Shaun Gladwell skates into Campbelltown Arts Centre with new video

Shaun Gladwell skates into Campbelltown Arts Centre with new video

The teenagers who hang out at Campbelltown Skate Park know to be wary of artists bearing gifts.

So they were on guard when Shaun Gladwell showed up in June with an entourage of dancers dressed vaguely in military-style uniforms offering new skateboard wheels in exchange for their old ones.

''The guys we ended up hanging out with were very inquisitive,'' Gladwell says. ''They wanted to know if we were working for the arts centre, where these new wheels come from, were there any strings attached.''

But the skateboarders were also pragmatic. ''They were like, 'If this is some weird art project, we don’t care.' We just want the new wheels.''

Shaun Gladwell films young skaters from Campbelltown for his video installation.

Shaun Gladwell films young skaters from Campbelltown for his video installation.

Photo: Peter Rae

And a "weird art project" is what it was, the beginning of a piece that pairs a video showing footage of the interaction between the military-clad dancers and the skaters, and the old skateboard wheels themselves, which will be physically present (dialogue in the video will be translated and dubbed over in Japanese and in the indigenous language of Coonamble, to reflect Campbelltown's sister cities of Coonamble and Koshigaya).

The work will be shown, along with another work showing Gladwell doing bike stands around Campbelltown, at Campbelltown Arts Centre as part of The List exhibition, which opens on August 8.

Designed to chart youth culture in western Sydney, The List features new works by 13 artists who worked with young people at organisations like Mission Australia and Macarthur Disability Services as well as local schools.

Michaela Gleave's performance work is based on stories of bullying and mental health, while Zanny Begg's video explores ideas of utopia with the inmates of the Reiby Juvenile Justice Centre.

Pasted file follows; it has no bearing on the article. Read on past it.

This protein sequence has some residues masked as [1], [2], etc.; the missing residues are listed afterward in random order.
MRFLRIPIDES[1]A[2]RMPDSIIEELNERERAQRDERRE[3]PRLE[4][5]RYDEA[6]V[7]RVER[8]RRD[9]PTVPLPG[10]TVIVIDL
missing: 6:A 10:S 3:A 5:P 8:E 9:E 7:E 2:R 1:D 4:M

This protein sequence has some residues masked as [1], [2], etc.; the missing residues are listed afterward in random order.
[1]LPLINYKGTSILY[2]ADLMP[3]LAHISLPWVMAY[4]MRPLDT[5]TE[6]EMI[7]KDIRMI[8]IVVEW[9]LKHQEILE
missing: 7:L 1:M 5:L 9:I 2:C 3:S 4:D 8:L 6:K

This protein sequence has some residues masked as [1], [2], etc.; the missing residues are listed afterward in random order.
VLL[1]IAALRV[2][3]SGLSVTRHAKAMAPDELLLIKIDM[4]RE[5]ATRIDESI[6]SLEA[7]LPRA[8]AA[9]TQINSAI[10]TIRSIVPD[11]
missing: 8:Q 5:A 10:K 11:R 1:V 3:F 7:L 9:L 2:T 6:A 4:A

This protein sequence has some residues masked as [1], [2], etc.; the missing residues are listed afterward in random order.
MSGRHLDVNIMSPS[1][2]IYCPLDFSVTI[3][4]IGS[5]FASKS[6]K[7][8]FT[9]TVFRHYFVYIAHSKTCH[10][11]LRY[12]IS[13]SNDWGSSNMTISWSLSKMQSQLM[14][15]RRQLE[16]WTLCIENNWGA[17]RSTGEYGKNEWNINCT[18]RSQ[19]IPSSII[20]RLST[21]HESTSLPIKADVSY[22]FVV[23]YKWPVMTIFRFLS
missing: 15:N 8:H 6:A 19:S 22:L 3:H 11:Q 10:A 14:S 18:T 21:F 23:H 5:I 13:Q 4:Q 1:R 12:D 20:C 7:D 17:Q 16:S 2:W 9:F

Gladwell exchanged new wheels for old with the skaters.

Gladwell exchanged new wheels for old with the skaters.

Photo: Peter Rae

The director of the Campbelltown Arts Centre, Michael Dagostino, says the video art in the show ''capture[s] the dialogue of youth culture today in real time''.

Other works reflect ''communal understandings and exchanges between the artists and young people'', he says.

A former pro-skater who often depicts extreme sports in his digital art, Gladwell is the most distinguished artist in the exhibition, having represented Australia at the 2009 Venice Biennale.

He visited Campbelltown Skate Park a decade ago to create the 2005 video He was f---ing his shoes up so I gave him mine (D.C's).

Gladwell says his experiment with gift-giving was based on the ''hearts and minds'' military strategy he witnessed while in Afghanistan as a war artist, where soldiers enter a community, provide a service or gifts and leave without a trace.

Gladwell describes the apparent kindness of soldiers as ''insidious'' because it is both community work and a very deliberate military tactic that can compromise the recipient.

''I wanted to set up the same process of people coming into a space unannounced and then offering something that seems appealing at the time,'' he says.

Dagostino says Gladwell's project was designed to create a ''conceptual portrait'' of the park and this community. ''Shaun's work is responsive to the demographic realities of Campbelltown and the power of youth culture, influence and ownership, which is the rationale of The List,'' he says.

Gladwell can talk philosophy and art history but he says his skate park project was humble in its aims.

''It wasn't a cataclysmic conceptual move that I was hoping to crack some nut open about art being in the community,'' he says. ''It was just an experiment: What happens when someone comes into a space and offers something you weren't expecting?''

Gladwell recently created a dance work for the Keir Choreographic Award, while a coming work reimagines Wagner's opera The Flying Dutchman as a surf film shot at Bronte Beach.

''If Wagner was alive he probably would have been a good surfer … because of the drama, the sense of the sublime,'' he says.

Now based in London, Gladwell says he expects to return to the skate park for future art projects.

''Every eight, nine, 10 years, I'll keep going to this place kind of like, I don't know, Monet going to the Rouen cathedral facade or visiting haystacks,'' he says.

''The same thing again and again, in different ways, with different approaches, looking at how the location changes.

''I do like that idea that it becomes a special location for me.''

The List is at Campbelltown Arts Centre from August 8 to October 12.

Andrew Taylor

Andrew Taylor is a Senior Reporter for The Sydney Morning Herald.

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